This is an all-steel gun, so it weighs a bit more than the polymer guns of a similar size. While the weight may make the gun slightly less comfortable to carry, it is still not a burden to carry in a pocket or belt holster. A safety note to pass along to your customers — never carry a gun naked in the pocket. Always carry it in a holster and insert the gun in the holster before inserting the holster and gun as a unit into the pocket. Back to the weight issue — the weight is actually an aid to reducing felt recoil, which can be pretty snappy in a small .380 ACP handgun.

Trigger, Safety

Many people consider the PPK to be the original double-action, semi-auto pocket gun, and it is easy to see why. It’s about the same size as many popular new pocket pistols, and although the gun has a slide-mounted safety that also decocks the gun, most people carry it with a round in the chamber and the hammer down, relying on the long, heavy first-round trigger pull to be a detriment to unintentional discharges.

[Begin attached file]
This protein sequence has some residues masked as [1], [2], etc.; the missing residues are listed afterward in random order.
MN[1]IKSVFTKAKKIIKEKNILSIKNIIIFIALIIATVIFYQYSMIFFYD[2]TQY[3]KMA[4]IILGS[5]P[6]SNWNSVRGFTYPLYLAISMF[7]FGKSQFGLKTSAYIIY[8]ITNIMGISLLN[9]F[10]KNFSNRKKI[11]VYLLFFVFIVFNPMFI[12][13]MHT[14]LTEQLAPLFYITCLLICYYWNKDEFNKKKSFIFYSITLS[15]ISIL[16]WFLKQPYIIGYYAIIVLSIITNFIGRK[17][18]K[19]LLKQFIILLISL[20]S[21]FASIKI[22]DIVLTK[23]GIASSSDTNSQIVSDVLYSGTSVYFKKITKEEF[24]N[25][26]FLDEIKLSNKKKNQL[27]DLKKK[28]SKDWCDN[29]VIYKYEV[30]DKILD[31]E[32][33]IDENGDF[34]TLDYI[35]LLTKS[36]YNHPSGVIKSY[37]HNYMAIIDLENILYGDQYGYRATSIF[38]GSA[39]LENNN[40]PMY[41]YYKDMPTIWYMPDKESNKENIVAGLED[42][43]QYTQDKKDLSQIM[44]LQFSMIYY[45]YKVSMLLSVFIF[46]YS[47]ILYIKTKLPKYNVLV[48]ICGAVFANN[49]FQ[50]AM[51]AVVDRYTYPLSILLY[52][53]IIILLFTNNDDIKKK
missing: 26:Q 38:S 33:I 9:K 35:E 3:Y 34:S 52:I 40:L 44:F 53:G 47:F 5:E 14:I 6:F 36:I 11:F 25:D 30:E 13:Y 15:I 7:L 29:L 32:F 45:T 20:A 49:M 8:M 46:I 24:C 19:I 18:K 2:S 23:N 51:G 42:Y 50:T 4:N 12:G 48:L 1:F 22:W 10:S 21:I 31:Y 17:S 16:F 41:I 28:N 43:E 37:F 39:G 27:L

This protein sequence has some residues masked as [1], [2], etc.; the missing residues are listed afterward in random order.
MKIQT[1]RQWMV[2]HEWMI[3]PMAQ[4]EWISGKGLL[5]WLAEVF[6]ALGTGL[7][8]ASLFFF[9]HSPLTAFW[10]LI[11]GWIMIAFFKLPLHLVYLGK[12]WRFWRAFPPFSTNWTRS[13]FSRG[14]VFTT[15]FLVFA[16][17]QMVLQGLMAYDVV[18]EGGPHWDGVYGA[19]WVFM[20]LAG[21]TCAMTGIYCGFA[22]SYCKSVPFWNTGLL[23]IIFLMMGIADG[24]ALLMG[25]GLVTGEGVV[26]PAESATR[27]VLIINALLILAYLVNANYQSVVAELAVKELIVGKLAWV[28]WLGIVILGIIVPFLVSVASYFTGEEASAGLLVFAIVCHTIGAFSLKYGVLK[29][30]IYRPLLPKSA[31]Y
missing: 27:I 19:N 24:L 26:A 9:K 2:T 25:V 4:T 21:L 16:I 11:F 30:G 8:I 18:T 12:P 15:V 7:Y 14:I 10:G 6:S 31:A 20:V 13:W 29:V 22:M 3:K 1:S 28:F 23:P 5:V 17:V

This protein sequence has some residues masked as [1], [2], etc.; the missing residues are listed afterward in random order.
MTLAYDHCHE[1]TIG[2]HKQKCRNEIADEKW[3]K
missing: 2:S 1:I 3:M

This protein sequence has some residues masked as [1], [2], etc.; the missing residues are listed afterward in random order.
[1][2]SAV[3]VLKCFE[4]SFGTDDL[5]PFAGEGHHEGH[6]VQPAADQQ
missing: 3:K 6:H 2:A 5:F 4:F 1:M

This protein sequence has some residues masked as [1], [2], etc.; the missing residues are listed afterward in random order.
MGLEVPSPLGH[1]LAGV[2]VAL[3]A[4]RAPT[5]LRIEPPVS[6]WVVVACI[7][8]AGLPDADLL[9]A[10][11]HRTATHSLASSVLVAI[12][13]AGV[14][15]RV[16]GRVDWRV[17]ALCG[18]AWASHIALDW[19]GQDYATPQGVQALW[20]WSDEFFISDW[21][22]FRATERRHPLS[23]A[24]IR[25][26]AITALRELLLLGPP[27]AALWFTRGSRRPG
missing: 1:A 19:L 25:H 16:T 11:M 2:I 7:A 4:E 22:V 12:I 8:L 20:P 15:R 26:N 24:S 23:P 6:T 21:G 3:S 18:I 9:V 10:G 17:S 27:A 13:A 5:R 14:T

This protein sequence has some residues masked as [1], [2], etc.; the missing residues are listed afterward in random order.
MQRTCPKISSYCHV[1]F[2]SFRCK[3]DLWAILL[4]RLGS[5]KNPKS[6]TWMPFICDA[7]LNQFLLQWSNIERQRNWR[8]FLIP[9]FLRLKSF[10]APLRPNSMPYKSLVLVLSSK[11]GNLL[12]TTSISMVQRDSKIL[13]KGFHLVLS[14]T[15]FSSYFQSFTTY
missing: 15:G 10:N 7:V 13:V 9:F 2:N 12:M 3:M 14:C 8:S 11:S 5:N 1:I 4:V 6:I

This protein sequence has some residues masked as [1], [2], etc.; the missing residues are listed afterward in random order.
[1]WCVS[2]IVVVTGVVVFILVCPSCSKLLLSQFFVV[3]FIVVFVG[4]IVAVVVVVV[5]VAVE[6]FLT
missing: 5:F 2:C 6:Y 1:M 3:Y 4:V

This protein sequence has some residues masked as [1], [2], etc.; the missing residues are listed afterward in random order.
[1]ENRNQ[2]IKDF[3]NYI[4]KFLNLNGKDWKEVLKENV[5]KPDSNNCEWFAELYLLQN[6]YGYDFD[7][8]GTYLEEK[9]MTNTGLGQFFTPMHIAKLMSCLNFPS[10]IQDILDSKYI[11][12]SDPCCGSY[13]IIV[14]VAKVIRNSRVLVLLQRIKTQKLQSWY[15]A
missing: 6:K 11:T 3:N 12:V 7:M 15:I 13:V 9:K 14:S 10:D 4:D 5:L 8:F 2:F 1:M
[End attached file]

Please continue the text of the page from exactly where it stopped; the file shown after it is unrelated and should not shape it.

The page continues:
It has a smooth trigger face, so the trigger finger can glide easily over the surface during the pull despite the trigger weight. However, if the owner wishes to carry the gun with the safety engaged, it also drops the hammer and at the same time blocks the hammer to prevent it from striking the firing pin.

The safety on the test gun was stiff, but not so stiff that it was difficult to manipulate. The magazine release is in the place — or nearly so — that American shooters have come to expect. It is located just forward of the grip and just below the slide, as opposed to at the junction of the trigger guard and front strap. However, the location is so close to where one is commonly found, it is easy for a shooter to get used to finding the magazine release without looking. And the one on the test gun worked positively.

The PPK comes with two magazines, both with a capacity of six rounds. One has a flat baseplate, while the other has an extended baseplate that provides a place for the little finger to grip the gun. The black plastic grip panels that wrap around to form the backstrap are nicely checkered and provide a very slip-resistant surface.